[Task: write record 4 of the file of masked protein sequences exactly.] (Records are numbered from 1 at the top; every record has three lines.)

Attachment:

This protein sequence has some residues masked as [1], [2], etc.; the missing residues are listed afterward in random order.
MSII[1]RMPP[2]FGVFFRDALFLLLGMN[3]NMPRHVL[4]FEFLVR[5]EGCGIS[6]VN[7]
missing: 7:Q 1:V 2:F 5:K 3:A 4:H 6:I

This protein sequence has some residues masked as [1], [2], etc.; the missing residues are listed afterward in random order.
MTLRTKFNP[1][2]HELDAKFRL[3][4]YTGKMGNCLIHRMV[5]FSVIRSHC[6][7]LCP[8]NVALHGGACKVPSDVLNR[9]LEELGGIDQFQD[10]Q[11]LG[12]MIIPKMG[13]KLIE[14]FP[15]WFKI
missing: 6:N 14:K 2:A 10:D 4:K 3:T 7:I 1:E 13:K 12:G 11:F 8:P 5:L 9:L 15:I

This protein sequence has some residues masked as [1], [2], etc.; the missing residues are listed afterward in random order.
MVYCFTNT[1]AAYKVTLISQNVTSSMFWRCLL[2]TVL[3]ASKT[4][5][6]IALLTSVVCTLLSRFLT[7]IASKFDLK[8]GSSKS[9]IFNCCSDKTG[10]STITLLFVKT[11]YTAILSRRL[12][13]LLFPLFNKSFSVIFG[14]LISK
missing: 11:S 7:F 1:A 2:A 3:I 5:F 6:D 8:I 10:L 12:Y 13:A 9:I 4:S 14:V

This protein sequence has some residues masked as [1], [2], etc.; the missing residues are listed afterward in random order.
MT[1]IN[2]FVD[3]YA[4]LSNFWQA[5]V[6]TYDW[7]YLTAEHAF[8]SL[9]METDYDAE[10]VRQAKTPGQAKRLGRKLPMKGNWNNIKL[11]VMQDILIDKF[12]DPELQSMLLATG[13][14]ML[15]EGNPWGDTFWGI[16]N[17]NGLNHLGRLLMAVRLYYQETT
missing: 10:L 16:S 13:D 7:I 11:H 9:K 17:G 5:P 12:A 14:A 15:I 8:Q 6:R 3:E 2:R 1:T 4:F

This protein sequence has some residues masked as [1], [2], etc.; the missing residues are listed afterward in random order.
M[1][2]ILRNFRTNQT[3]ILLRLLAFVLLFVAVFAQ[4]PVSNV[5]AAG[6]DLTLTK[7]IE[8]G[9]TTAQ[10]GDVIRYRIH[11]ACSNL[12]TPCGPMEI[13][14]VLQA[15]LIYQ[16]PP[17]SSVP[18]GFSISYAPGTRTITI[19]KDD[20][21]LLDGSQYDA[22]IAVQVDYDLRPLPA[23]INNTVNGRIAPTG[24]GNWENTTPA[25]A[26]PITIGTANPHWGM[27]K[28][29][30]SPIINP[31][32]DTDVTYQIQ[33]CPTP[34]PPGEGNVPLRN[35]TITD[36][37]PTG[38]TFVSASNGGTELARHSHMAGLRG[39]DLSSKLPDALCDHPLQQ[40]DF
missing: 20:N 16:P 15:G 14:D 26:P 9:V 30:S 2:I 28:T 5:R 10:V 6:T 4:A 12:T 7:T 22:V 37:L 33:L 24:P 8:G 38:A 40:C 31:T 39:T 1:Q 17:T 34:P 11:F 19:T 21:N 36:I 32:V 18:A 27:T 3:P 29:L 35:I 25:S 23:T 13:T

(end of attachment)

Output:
This protein sequence has some residues masked as [1], [2], etc.; the missing residues are listed afterward in random order.
MT[1]IN[2]FVD[3]YA[4]LSNFWQA[5]V[6]TYDW[7]YLTAEHAF[8]SL[9]METDYDAE[10]VRQAKTPGQAKRLGRKLPMKGNWNNIKL[11]VMQDILIDKF[12]DPELQSMLLATG[13][14]ML[15]EGNPWGDTFWGI[16]N[17]NGLNHLGRLLMAVRLYYQETT
missing: 10:L 16:S 13:D 7:I 11:H 9:K 17:G 5:P 12:A 14:A 15:I 8:Q 6:R 3:E 2:R 1:T 4:F